French veteran in Adelaide to gear up for Sanremo

By Jean-François Quénet in Adelaide Sébastien Hinault has returned to Adelaide for the fourth time,...

By Jean-François Quénet in Adelaide

Sébastien Hinault has returned to Adelaide for the fourth time, but it's a first for him in AG2R colors having previously worn the same Crédit Agricole jersey for 10 years. "It feels strange," he said. "When I looked at the footage of the Cancer Council Classic I couldn't find myself in the peloton. It has a lot to do with this blue jersey that is new to me."

Hinault was a contender in the inaugural Tour Down Under back in 1999. "It's a good memory since we won the race with Stuart O'Grady, but I also remember I suffered a lot due to the extremely hot conditions," the Frenchman said.

Ten years ago, he discovered the "warrior's mentality" of riders like O'Grady. "During my entire career I've had a lot of sympathy for Australians, New Zealanders and Scandinavians because they leave their homes, move to Europe and learn our languages for racing," said the long-term friend and former teammate of Thor Hushovd . "Their experience has given me the will to travel myself thanks to bike races. I've always put my hand up to ride the Tour Down Under, Le Tour de Langkawi, the Tour of Qatar, the Tour of California – I've even done the Tour of Gabon."

Hinault still enjoys racing at the age of 35. He was happy to share his never-ending love of cycling with his former teammate Jens Voigt, the oldest rider of the 2009 Tour Down at 37 years old. Voigt was born one day before Lance Armstrong. "Jens and I realized once again that we have a beautiful job."

Hinault's motivation remains that of a young rider. Hinault turned down an offer by Roger Legeay to become a directeur sportif in 2004 because he had no will to stop cycling. A stage winner at the Vuelta a España last year, he aims for more after switching to AG2R La Mondiale. "I had the possibility of joining my local team Bretagne-Schuller [formerly Bretagne-Armor Lux, ed.] but I still wanted to race at the highest level," said the Breton rider.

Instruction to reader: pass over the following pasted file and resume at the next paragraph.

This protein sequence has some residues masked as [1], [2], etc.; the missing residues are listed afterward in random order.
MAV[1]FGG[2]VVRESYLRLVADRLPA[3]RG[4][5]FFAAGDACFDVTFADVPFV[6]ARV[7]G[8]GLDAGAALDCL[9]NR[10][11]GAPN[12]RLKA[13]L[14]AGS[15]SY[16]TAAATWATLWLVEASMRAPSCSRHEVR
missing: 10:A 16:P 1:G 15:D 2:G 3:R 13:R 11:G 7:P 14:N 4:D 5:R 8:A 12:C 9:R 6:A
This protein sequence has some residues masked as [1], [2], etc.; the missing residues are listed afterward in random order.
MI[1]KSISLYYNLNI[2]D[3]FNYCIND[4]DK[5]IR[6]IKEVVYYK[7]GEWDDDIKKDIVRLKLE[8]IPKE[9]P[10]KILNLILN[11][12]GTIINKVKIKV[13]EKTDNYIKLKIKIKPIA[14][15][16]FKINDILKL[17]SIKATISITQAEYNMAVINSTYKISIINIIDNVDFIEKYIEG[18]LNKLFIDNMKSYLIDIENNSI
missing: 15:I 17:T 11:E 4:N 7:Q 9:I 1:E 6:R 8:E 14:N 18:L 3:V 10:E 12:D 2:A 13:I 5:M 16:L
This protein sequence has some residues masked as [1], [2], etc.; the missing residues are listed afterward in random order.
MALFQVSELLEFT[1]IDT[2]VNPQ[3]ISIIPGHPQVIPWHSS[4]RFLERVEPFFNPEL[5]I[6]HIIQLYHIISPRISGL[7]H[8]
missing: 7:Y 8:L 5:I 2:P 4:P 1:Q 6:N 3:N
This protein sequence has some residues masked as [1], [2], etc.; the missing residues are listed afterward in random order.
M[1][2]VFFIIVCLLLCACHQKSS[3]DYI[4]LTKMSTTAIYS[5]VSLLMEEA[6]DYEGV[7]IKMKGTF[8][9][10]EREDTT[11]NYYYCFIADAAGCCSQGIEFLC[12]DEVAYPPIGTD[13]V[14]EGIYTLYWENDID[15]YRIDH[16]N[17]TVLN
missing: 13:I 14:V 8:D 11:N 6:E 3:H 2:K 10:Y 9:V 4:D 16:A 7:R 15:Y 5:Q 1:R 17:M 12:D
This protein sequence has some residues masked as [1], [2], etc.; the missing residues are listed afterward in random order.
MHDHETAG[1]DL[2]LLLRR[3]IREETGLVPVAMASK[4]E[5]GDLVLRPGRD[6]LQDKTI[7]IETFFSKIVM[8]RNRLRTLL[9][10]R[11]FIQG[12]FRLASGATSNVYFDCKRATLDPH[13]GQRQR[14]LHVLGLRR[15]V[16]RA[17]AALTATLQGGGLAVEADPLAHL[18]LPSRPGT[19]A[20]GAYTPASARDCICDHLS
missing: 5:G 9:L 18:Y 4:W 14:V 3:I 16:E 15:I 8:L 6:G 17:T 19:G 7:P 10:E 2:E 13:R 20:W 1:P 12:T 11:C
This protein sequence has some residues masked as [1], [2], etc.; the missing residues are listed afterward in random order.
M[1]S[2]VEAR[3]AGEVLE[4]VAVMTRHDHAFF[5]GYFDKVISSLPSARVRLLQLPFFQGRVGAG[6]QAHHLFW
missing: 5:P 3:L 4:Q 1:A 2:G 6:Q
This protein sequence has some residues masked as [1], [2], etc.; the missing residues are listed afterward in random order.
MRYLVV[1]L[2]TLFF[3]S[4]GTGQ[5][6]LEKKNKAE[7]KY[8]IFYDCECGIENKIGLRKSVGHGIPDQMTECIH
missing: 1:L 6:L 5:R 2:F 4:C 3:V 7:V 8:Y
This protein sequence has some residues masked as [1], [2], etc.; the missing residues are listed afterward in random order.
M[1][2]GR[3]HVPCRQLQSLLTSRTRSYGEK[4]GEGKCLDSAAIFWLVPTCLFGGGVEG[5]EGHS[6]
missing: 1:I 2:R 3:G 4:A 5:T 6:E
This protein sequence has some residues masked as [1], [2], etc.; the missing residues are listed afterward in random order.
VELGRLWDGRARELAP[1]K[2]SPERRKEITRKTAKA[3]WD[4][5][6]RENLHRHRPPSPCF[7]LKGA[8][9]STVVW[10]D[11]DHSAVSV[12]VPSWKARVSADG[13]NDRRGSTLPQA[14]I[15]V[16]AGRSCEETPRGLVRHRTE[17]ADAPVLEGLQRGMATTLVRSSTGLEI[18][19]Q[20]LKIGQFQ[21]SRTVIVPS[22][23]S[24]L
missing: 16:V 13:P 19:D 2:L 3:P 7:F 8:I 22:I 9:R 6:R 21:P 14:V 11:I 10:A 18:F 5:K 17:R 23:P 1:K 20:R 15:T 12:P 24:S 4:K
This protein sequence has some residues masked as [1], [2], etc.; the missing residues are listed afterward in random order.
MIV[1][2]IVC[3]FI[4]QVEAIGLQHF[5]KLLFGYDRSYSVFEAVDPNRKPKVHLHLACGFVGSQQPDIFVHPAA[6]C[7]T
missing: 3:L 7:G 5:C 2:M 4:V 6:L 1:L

"At AG2R, I'll have a similar role as at Crédit Agricole," he added. "I'll guide the young guys. I believe Nicholas Roche, who made the same move as me from Crédit Agricole to AG2R, can be the revelation of the coming season after the confidence he got from doing well at last year's Vuelta a España. Also, I'll enjoy some freedom myself since there aren't top sprinters at AG2R."

Hinault might not be seen as a world-class sprinter himself, but he won stage 10 of last year's Vuelta a España in front of another Frenchman who is now his teammate, Lloyd Mondory, and he also remembers the riders who came 3rd, 4th and 5th in that bunch sprint: Greg van Avermaet, Oscar Freire and Tom Boonen. When he won stage four in the 2004 Tour of Germany, it was ahead of Allan Davis and Tom Boonen. At the 2006 Le Tour de Langkawi, he prevailed against an up-and-coming sprinter named Mark Cavendish in stage eight to Segamat.

He's definitely not one of these Frenchmen who think in advance that they will lose against the world's most renowned sprinters. "I'm not the only one," he insisted. "Anthony Geslin's 6th place in Milan-Sanremo last year inspires me. For the first time I'll do Milan-Sanremo without having to lead Hushovd out. If I make the front group, I'll play my chances." Hinault also reckoned he's able to win a stage at the Tour Down Under, a race already won four times overall by his new AG2R team with Gilles Maignan in 2000, Mikel Astarloza in 2003, Simon Gerrans in 2006 and Martin Elmiger in 2007.

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